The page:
Three Birds on a Bluff
My interest in photography for the first six years or so was in fine art. In those days most of my work was still life and that was how I came in the back door as a commercial/advertising photographer. I wasn’t looking for commercial work but an art director had seen my still life work and asked if I would be interested in photographing a campaign she was working on. I accepted. That first assignment was glassware and I learned a lot about back light. Digital didn’t exist then but we had Polaroid. Glassware can be quite difficult and I think I shot about 40 sheets of 4x5 type 59 before I went to film. The agency used the shot in a magazine and the client thought it good enough to run as a still for television.
You’ve probably heard the saying, “Follow the money.” Well, that is what I did. I opened my own studio and that move allowed me to have a commercial business and work on my fine art photography at the same time. It was the best idea I ever had as both sides, commercial and fine art photography, informed one another in a positive way for forty years.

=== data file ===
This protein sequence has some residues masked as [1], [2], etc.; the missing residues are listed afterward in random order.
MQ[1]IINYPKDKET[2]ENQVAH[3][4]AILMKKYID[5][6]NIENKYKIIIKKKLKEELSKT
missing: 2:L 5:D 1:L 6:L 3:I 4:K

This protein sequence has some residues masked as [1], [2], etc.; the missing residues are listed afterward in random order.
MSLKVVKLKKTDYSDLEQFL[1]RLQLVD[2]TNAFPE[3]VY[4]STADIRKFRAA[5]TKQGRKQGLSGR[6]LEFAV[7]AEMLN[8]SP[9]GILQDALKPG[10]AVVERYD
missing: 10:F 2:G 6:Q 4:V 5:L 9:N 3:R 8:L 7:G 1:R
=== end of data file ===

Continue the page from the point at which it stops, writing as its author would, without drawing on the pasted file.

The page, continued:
I now have the luxury of spending all my time on fine art photography once again. As much as I love getting a great idea, setting it up and then seeing it come to life as a beautiful photograph I’d rather spend my time photographing something genuine, something totally REAL. Real things are going on all the time right in front of us.
I could hardly believe this scene when I walked up on it. I froze in my tracks because the seagulls began to prepare their wings for flight. I waited a minute for them to lower their guard and slowly raised the camera and bracketed three shots. For me, it’s the natural design that makes this shot so wonderful. An art director could not have placed these birds in better spots and that missing horizontal bar? ... what are the chances? It takes an open mind and an unfiltered eye to take advantage of these gifts that are just handed to us. That Zen training I took when I lived in Japan has also helped quite a bit.